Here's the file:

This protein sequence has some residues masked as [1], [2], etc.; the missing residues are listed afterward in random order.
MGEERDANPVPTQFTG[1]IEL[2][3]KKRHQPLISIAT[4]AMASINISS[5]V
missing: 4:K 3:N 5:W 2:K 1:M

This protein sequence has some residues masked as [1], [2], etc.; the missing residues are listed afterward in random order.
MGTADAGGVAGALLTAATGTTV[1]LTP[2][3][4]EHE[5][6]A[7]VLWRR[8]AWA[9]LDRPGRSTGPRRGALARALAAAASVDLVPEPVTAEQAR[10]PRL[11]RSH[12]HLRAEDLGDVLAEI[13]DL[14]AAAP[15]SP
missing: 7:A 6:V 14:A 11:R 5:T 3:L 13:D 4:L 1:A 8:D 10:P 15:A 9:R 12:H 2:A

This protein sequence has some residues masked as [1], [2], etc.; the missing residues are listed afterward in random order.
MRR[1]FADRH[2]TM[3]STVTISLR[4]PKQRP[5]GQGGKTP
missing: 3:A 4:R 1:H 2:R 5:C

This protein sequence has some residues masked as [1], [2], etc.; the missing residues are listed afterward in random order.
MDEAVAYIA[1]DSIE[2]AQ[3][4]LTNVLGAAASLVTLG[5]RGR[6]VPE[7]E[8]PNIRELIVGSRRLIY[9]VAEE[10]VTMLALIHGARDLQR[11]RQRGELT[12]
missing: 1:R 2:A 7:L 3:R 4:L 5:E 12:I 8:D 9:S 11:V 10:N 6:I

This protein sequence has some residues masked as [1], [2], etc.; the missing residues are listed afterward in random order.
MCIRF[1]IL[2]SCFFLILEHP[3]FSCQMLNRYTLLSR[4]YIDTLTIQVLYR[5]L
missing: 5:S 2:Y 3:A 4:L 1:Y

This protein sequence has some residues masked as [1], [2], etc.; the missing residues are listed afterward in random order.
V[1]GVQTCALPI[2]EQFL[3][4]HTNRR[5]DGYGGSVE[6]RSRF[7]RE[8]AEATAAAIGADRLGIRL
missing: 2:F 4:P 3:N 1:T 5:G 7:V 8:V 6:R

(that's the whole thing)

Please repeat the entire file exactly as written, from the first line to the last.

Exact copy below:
This protein sequence has some residues masked as [1], [2], etc.; the missing residues are listed afterward in random order.
MGEERDANPVPTQFTG[1]IEL[2][3]KKRHQPLISIAT[4]AMASINISS[5]V
missing: 4:K 3:N 5:W 2:K 1:M

This protein sequence has some residues masked as [1], [2], etc.; the missing residues are listed afterward in random order.
MGTADAGGVAGALLTAATGTTV[1]LTP[2][3][4]EHE[5][6]A[7]VLWRR[8]AWA[9]LDRPGRSTGPRRGALARALAAAASVDLVPEPVTAEQAR[10]PRL[11]RSH[12]HLRAEDLGDVLAEI[13]DL[14]AAAP[15]SP
missing: 7:A 6:V 14:A 11:R 5:T 3:L 13:D 4:L 1:A 8:D 10:P 15:A 9:R 12:H 2:A

This protein sequence has some residues masked as [1], [2], etc.; the missing residues are listed afterward in random order.
MRR[1]FADRH[2]TM[3]STVTISLR[4]PKQRP[5]GQGGKTP
missing: 3:A 4:R 1:H 2:R 5:C

This protein sequence has some residues masked as [1], [2], etc.; the missing residues are listed afterward in random order.
MDEAVAYIA[1]DSIE[2]AQ[3][4]LTNVLGAAASLVTLG[5]RGR[6]VPE[7]E[8]PNIRELIVGSRRLIY[9]VAEE[10]VTMLALIHGARDLQR[11]RQRGELT[12]
missing: 1:R 2:A 7:L 3:R 4:L 5:E 12:I 8:D 9:S 11:V 10:N 6:I

This protein sequence has some residues masked as [1], [2], etc.; the missing residues are listed afterward in random order.
MCIRF[1]IL[2]SCFFLILEHP[3]FSCQMLNRYTLLSR[4]YIDTLTIQVLYR[5]L
missing: 5:S 2:Y 3:A 4:L 1:Y

This protein sequence has some residues masked as [1], [2], etc.; the missing residues are listed afterward in random order.
V[1]GVQTCALPI[2]EQFL[3][4]HTNRR[5]DGYGGSVE[6]RSRF[7]RE[8]AEATAAAIGADRLGIRL
missing: 2:F 4:P 3:N 1:T 5:G 7:V 8:V 6:R